A transgender woman in Houston Texas made headlines in November when she was arrested for using the women’s restroom. This woman’s name was Tyjanae Moore and she says that she uses the women’s restroom because she feels like she is the safest there. After reading this article and thinking the subject over I agree with that argument and feel that she had a right to use the women’s restroom.
The Mayor of Houston passed an ordinance earlier in the year that stated that people could not discriminate on people based on their gender identity. People are arguing that this is not a valid argument in this case because Moore has not had a surgical sex change operation. This does not make any sense to me because she lives as a women at all times and I believe that it would be more problematic for her and others if she used the men’s restroom.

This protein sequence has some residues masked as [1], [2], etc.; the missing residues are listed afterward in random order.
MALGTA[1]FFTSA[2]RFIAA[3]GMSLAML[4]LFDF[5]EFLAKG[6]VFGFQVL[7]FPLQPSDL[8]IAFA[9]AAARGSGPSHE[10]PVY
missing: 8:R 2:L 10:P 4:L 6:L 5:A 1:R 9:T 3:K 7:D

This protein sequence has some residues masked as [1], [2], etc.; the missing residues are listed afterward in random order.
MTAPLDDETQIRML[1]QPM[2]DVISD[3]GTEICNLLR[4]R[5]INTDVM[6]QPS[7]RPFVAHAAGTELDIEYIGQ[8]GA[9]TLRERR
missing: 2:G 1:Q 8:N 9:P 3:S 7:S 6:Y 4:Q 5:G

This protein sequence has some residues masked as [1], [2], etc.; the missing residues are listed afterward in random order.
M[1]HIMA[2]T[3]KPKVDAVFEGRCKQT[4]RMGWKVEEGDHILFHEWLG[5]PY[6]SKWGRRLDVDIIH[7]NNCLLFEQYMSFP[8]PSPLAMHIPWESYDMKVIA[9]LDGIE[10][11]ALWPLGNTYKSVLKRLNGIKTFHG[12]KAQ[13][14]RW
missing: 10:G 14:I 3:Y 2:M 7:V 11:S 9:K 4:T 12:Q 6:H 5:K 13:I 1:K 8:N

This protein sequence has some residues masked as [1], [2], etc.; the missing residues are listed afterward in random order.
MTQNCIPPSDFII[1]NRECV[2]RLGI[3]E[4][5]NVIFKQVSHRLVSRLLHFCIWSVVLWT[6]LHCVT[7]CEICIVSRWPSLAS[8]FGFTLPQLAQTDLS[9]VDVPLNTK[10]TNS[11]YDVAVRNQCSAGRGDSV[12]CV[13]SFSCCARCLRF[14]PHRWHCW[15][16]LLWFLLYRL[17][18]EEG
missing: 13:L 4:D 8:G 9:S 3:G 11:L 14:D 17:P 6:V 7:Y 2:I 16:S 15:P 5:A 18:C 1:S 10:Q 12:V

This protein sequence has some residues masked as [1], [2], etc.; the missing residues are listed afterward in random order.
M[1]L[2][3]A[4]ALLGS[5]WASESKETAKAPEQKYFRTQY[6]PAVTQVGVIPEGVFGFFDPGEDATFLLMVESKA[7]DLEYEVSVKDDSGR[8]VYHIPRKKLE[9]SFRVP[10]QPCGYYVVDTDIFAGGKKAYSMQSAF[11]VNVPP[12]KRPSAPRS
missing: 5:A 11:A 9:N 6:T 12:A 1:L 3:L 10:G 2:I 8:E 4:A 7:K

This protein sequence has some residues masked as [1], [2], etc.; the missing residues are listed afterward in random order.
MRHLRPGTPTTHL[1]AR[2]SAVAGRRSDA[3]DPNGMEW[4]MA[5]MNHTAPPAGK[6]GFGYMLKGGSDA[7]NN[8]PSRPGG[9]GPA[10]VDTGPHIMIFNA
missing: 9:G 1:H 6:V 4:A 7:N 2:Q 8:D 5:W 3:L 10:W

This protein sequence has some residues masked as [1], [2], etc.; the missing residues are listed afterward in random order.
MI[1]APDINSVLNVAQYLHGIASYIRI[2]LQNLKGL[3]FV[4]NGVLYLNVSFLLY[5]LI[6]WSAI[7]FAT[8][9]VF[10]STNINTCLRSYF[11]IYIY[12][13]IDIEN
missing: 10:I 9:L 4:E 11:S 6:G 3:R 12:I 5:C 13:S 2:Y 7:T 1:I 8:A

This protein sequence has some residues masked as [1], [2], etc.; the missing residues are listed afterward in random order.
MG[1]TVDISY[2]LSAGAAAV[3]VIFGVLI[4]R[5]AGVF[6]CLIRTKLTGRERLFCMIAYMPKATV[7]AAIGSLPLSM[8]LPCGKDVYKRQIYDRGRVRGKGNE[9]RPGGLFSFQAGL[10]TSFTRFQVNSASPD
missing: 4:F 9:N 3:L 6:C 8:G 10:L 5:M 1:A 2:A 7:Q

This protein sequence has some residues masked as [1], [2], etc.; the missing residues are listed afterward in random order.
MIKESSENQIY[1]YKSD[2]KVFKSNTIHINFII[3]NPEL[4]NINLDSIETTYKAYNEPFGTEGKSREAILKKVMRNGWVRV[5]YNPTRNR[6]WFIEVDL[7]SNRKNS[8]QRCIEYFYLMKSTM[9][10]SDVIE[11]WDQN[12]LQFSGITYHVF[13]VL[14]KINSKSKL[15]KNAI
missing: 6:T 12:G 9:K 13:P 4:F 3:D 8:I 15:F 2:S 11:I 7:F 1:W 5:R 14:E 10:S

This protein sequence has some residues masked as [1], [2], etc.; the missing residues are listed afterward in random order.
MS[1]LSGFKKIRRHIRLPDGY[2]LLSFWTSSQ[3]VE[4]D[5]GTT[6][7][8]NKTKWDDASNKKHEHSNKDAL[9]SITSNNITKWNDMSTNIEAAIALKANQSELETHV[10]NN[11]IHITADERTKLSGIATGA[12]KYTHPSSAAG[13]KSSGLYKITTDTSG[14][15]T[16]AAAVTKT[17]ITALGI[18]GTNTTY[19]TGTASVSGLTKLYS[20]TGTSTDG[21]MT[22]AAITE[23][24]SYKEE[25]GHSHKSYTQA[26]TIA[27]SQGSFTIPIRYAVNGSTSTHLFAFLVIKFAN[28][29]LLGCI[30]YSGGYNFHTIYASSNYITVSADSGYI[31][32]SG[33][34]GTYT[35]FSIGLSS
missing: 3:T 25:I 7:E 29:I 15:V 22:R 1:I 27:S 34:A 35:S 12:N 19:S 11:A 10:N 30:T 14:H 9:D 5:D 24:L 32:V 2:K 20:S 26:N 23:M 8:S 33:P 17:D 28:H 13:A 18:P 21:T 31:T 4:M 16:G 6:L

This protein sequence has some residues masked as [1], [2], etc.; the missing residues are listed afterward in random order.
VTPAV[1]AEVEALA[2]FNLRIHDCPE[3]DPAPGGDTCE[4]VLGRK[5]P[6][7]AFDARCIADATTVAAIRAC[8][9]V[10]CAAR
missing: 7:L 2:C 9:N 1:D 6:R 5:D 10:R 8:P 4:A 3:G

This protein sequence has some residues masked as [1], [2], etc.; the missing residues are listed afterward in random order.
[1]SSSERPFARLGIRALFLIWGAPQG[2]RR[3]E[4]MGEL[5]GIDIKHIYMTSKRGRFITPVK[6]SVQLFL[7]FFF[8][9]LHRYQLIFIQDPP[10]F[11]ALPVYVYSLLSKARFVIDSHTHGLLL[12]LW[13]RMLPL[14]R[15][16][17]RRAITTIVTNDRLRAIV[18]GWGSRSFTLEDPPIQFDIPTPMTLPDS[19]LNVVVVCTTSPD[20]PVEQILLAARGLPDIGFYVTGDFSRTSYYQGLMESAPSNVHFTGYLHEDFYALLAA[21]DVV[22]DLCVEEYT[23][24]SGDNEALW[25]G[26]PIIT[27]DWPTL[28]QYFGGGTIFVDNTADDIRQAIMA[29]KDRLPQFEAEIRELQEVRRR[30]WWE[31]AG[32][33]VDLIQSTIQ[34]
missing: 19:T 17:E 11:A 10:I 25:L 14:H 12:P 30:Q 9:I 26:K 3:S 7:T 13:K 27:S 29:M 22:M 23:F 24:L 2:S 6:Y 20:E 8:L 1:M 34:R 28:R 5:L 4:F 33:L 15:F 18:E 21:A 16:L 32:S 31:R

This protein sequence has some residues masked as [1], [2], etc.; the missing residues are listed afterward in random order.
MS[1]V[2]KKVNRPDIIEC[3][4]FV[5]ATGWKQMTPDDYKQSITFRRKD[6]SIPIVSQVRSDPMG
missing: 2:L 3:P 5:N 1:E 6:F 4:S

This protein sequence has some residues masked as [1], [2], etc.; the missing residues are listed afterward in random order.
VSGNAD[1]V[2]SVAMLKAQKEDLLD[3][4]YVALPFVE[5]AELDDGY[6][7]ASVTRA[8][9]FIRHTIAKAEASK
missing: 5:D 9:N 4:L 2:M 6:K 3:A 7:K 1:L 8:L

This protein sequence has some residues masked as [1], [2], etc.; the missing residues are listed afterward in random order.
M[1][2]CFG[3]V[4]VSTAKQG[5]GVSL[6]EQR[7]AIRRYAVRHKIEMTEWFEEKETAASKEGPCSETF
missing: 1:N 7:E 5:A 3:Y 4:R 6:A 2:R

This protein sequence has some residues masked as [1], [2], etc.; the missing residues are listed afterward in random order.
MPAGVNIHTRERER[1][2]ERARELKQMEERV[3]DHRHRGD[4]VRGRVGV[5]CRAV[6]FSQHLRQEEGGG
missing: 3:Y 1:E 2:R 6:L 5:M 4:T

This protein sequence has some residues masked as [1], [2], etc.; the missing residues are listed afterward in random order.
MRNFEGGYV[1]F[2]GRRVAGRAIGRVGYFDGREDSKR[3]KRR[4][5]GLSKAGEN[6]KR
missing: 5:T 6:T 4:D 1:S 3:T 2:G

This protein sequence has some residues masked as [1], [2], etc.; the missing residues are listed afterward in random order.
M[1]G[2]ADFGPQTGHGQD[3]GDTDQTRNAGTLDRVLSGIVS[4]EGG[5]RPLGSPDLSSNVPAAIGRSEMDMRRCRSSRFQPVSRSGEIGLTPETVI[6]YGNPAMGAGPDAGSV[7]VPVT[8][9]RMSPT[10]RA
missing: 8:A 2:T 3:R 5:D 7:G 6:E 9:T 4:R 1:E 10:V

The article that I am posting had a video attached to it that readers could watch. I felt like this gave the viewers a better understanding of what Moore has to deal with on a daily basis. She discussed that previously she has tried to use the men’s restroom and she was actually followed into the bathroom and out of it. This would be very scary to deal with every time you had to use the restroom and I can understand why she said she only felt safe in the women’s restroom.
I feel that the article was very understanding; the video that was attached to it had some very liberal speakers on it saying that they felt that no law had been broken by Moore. The entire article used the feminine pronoun which I found very accepting and showed that they were knowledgeable on the subject and made an effort not to be offensive.
Some people strongly believe that she deserved to be arrested and most of the people that feel this way are conservative pastors. One man in the video said that he felt that whatever part that someone has should be the restroom that they have to use. But my question is why is it anyone’s business what part anyone has? I feel that the gender that someone identifies with on a daily basis should is the gender that the person is.